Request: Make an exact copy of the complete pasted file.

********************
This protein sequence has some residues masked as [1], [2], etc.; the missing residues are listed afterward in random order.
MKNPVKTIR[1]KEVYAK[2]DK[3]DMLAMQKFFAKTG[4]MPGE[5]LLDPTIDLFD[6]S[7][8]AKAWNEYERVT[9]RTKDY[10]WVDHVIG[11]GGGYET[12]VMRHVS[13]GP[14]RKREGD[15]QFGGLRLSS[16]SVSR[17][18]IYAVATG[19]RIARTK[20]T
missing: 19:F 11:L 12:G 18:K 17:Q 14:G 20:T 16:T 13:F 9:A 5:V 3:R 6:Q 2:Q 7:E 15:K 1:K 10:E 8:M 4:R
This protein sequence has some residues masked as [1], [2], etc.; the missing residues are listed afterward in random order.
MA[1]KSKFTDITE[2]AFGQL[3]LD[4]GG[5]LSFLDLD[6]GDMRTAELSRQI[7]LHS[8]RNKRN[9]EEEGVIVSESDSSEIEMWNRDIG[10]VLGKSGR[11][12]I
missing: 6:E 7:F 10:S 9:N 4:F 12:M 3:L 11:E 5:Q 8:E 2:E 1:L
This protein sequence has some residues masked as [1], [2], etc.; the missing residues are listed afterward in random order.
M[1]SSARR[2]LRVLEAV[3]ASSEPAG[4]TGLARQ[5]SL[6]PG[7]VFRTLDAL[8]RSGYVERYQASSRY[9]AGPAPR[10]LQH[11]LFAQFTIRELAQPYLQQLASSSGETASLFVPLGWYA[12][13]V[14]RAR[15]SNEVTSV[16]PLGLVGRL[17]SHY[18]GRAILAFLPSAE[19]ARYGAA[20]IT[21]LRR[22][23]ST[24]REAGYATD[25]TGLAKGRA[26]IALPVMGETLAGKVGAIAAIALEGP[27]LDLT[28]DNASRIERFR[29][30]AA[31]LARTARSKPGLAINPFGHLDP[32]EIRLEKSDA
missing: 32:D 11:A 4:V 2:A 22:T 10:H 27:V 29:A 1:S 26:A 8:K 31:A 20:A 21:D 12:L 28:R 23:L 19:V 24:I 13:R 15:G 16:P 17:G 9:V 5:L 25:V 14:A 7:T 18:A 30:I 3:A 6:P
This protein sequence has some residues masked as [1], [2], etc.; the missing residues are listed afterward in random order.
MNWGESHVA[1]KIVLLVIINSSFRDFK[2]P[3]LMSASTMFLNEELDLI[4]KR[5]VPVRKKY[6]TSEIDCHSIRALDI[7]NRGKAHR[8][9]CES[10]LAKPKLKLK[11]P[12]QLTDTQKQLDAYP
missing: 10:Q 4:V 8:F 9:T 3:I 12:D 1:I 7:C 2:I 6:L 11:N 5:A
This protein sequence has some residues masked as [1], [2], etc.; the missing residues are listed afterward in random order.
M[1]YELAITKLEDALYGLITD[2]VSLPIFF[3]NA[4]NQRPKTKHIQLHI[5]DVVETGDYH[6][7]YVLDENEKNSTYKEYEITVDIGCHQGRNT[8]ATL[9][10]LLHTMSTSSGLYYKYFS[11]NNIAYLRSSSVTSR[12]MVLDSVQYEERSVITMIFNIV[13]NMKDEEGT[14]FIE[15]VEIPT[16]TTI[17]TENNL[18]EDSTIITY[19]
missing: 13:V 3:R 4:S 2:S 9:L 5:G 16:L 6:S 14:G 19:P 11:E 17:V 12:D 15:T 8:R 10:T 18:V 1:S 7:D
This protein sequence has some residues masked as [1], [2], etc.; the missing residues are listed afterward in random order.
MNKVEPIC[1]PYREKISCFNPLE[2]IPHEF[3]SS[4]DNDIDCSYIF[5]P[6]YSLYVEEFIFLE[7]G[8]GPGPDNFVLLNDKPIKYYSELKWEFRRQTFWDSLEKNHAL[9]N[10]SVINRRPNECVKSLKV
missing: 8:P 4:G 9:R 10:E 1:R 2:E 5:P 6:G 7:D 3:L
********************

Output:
This protein sequence has some residues masked as [1], [2], etc.; the missing residues are listed afterward in random order.
MKNPVKTIR[1]KEVYAK[2]DK[3]DMLAMQKFFAKTG[4]MPGE[5]LLDPTIDLFD[6]S[7][8]AKAWNEYERVT[9]RTKDY[10]WVDHVIG[11]GGGYET[12]VMRHVS[13]GP[14]RKREGD[15]QFGGLRLSS[16]SVSR[17][18]IYAVATG[19]RIARTK[20]T
missing: 19:F 11:L 12:G 18:K 17:Q 14:G 20:T 16:T 13:F 9:A 5:V 3:R 6:Q 2:Q 7:E 15:K 1:K 10:E 8:M 4:R
This protein sequence has some residues masked as [1], [2], etc.; the missing residues are listed afterward in random order.
MA[1]KSKFTDITE[2]AFGQL[3]LD[4]GG[5]LSFLDLD[6]GDMRTAELSRQI[7]LHS[8]RNKRN[9]EEEGVIVSESDSSEIEMWNRDIG[10]VLGKSGR[11][12]I
missing: 6:E 7:F 10:S 9:N 4:F 12:M 3:L 11:E 5:Q 8:E 2:E 1:L
This protein sequence has some residues masked as [1], [2], etc.; the missing residues are listed afterward in random order.
M[1]SSARR[2]LRVLEAV[3]ASSEPAG[4]TGLARQ[5]SL[6]PG[7]VFRTLDAL[8]RSGYVERYQASSRY[9]AGPAPR[10]LQH[11]LFAQFTIRELAQPYLQQLASSSGETASLFVPLGWYA[12][13]V[14]RAR[15]SNEVTSV[16]PLGLVGRL[17]SHY[18]GRAILAFLPSAE[19]ARYGAA[20]IT[21]LRR[22][23]ST[24]REAGYATD[25]TGLAKGRA[26]IALPVMGETLAGKVGAIAAIALEGP[27]LDLT[28]DNASRIERFR[29][30]AA[31]LARTARSKPGLAINPFGHLDP[32]EIRLEKSDA
missing: 32:D 11:A 4:V 2:A 22:T 10:H 27:V 29:A 1:S 26:A 8:K 31:A 20:A 21:D 12:L 28:R 23:L 19:V 24:I 13:R 15:G 16:P 17:G 9:V 5:L 25:V 14:A 7:T 18:A 30:I 3:A 6:P
This protein sequence has some residues masked as [1], [2], etc.; the missing residues are listed afterward in random order.
MNWGESHVA[1]KIVLLVIINSSFRDFK[2]P[3]LMSASTMFLNEELDLI[4]KR[5]VPVRKKY[6]TSEIDCHSIRALDI[7]NRGKAHR[8][9]CES[10]LAKPKLKLK[11]P[12]QLTDTQKQLDAYP
missing: 10:Q 4:V 8:F 9:T 3:I 12:D 1:I 7:C 2:I 6:L 11:N 5:A
This protein sequence has some residues masked as [1], [2], etc.; the missing residues are listed afterward in random order.
M[1]YELAITKLEDALYGLITD[2]VSLPIFF[3]NA[4]NQRPKTKHIQLHI[5]DVVETGDYH[6][7]YVLDENEKNSTYKEYEITVDIGCHQGRNT[8]ATL[9][10]LLHTMSTSSGLYYKYFS[11]NNIAYLRSSSVTSR[12]MVLDSVQYEERSVITMIFNIV[13]NMKDEEGT[14]FIE[15]VEIPT[16]TTI[17]TENNL[18]EDSTIITY[19]
missing: 13:V 3:R 4:S 2:S 9:L 5:G 16:L 6:S 14:G 19:P 11:E 17:V 12:D 15:T 8:R 10:T 18:V 1:S 7:D
This protein sequence has some residues masked as [1], [2], etc.; the missing residues are listed afterward in random order.
MNKVEPIC[1]PYREKISCFNPLE[2]IPHEF[3]SS[4]DNDIDCSYIF[5]P[6]YSLYVEEFIFLE[7]G[8]GPGPDNFVLLNDKPIKYYSELKWEFRRQTFWDSLEKNHAL[9]N[10]SVINRRPNECVKSLKV
missing: 8:P 4:G 9:R 10:E 1:R 2:E 5:P 6:G 7:D 3:L